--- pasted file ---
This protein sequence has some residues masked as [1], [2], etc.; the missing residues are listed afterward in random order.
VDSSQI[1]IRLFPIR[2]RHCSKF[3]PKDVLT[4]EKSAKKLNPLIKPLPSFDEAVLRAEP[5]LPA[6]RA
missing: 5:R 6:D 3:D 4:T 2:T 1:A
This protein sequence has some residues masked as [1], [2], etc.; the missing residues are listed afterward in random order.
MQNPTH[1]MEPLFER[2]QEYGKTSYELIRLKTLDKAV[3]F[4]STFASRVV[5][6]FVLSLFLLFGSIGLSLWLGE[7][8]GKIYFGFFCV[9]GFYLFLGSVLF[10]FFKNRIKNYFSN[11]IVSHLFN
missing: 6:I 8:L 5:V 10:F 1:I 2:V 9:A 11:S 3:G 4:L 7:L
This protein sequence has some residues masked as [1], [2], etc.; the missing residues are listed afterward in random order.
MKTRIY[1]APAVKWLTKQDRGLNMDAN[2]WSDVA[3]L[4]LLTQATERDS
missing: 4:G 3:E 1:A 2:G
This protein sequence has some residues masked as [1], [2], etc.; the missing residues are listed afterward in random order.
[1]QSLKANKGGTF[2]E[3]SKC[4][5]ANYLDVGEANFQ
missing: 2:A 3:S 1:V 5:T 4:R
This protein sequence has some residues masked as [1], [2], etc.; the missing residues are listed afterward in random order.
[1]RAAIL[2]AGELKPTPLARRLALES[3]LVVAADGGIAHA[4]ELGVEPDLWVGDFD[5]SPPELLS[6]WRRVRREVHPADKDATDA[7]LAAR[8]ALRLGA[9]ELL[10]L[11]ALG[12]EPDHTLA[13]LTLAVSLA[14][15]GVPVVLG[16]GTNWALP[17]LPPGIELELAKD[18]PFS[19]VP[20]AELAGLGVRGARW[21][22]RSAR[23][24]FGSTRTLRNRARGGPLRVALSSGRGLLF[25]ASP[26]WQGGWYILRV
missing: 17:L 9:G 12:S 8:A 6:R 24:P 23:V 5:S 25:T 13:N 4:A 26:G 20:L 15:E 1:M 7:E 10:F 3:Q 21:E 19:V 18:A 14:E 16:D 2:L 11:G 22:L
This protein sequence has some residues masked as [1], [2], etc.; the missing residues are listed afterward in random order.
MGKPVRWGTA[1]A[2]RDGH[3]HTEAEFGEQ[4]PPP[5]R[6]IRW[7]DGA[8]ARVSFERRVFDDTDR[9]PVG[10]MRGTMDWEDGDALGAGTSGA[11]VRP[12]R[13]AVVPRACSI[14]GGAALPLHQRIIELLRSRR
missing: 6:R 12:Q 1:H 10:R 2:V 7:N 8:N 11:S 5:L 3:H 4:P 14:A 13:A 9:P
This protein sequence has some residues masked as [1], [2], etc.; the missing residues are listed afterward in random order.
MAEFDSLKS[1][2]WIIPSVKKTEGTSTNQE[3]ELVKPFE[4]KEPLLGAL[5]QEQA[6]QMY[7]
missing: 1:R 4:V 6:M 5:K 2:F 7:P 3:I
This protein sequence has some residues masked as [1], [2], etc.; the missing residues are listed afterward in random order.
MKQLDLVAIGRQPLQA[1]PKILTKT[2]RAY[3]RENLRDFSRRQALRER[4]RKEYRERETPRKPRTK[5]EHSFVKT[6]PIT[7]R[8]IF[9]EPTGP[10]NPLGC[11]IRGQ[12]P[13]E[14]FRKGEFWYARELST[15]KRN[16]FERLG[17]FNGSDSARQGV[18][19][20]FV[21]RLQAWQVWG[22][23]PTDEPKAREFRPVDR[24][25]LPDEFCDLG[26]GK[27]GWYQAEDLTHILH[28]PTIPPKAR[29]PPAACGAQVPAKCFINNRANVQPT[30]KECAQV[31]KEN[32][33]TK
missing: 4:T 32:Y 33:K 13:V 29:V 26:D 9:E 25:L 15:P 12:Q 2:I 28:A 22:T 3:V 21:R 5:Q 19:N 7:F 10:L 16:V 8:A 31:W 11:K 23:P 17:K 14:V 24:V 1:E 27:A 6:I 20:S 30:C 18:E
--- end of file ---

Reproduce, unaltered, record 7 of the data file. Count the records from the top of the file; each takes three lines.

This protein sequence has some residues masked as [1], [2], etc.; the missing residues are listed afterward in random order.
MAEFDSLKS[1][2]WIIPSVKKTEGTSTNQE[3]ELVKPFE[4]KEPLLGAL[5]QEQA[6]QMY[7]
missing: 1:R 4:V 6:M 5:K 2:F 7:P 3:I